The Province of Canada was a British colony in North America from 1841 to 1867. Its formation reflected recommendations made by John Lambton, 1st Earl of Durham, in the Report on the Affairs of British North America following the Rebellions of 1837–1838.
The Province of Lower Canada was a British colony on the lower Saint Lawrence River and the shores of the Gulf of Saint Lawrence (1791–1841). It covered the southern portion of the current Province of Quebec and the Labrador region of the current Province of Newfoundland and Labrador.
The Canadas is the collective name for the provinces of Lower Canada and Upper Canada, two historical British colonies in present-day Canada. The two colonies were formed in 1791, when the British Parliament passed the Constitutional Act, splitting the colonial Province of Quebec into two separate colonies. The Ottawa River formed the border between Lower and Upper Canada.
Canadian Confederation was the process by which three British North American provinces, the Province of Canada, Nova Scotia, and New Brunswick, were united into one federation called the Dominion of Canada, on July 1, 1867. Upon Confederation, Canada consisted of four provinces: Ontario and Quebec, which had been split out from the Province of Canada, and the provinces of Nova Scotia and New Brunswick. Over the years since Confederation, Canada has seen numerous territorial changes and expansions, resulting in the current number of ten provinces and three territories.
Canada is divided into 10 provinces and three territories. The majority of Canada's population is concentrated in the areas close to the Canada–US border. Its four largest provinces by area are also its most populous; together they account for 86.5% of the country's population. The territories account for over a third of Canada's area but are home to only 0.32% of its population, which skews the national population density value.
Sir George-Étienne Cartier, 1st Baronet, was a Canadian statesman and Father of Confederation. The English spelling of the name—George, instead of Georges, the usual French spelling—is explained by his having been named in honour of King George III.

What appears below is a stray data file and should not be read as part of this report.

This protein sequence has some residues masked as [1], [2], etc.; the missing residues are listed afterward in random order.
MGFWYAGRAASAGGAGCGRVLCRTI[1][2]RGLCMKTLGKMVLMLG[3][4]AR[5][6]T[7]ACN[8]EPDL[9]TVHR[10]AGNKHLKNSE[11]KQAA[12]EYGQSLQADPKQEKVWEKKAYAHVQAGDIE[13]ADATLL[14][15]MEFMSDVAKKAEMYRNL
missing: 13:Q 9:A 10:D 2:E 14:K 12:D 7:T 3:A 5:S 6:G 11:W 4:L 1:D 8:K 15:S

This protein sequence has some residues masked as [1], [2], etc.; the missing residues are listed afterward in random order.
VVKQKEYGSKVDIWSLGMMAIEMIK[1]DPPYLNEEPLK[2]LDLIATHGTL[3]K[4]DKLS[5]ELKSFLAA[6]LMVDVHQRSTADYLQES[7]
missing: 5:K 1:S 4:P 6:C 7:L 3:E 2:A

The Quebec Conference was held from October 10 to 24, 1864, to discuss a proposed Canadian confederation. It was in response to the shift in political ground when the United Kingdom and the United States had come very close to engaging in war with each other. Therefore, the overall goal of the conference was to elaborate on policies surrounding federalism and creating a single state, both of which had been discussed at the Charlottetown Conference around a month earlier. Canada West leader John A. Macdonald requested Governor-General Charles Monck to invite all representatives from the three Maritime provinces and Newfoundland to meet with the candidates who formed the United Canada to Quebec in October 1864. Although Newfoundland sent two observers, it did not participate directly in the proceedings.
This section of the Timeline of Quebec history concerns the events in British North America relating to what is the present day province of Quebec, Canada from the passage of the Union Act to the passage of the British North America Act, 1867.
The British North America Act, 1840, also known as the Act of Union 1840, was approved by Parliament in July 1840 and proclaimed February 10, 1841, in Montreal. It abolished the legislatures of Lower Canada and Upper Canada and established a new political entity, the Province of Canada to replace them. The Act was similar in nature and in goals to the other Acts of Union enacted by the British Parliament.
Central Canada is a region consisting of Canada's two largest and most populous provinces: Ontario and Quebec. Geographically, they are not at the centre of Canada but instead overlap with Eastern Canada toward the east. Because of their large populations, Ontario and Quebec have traditionally held a significant amount of political power in Canada, leading to some amount of resentment from other regions of the country. Before Confederation, the term "Canada" specifically referred to Central Canada. Today, the term "Central Canada" is less often used than the names of the individual provinces.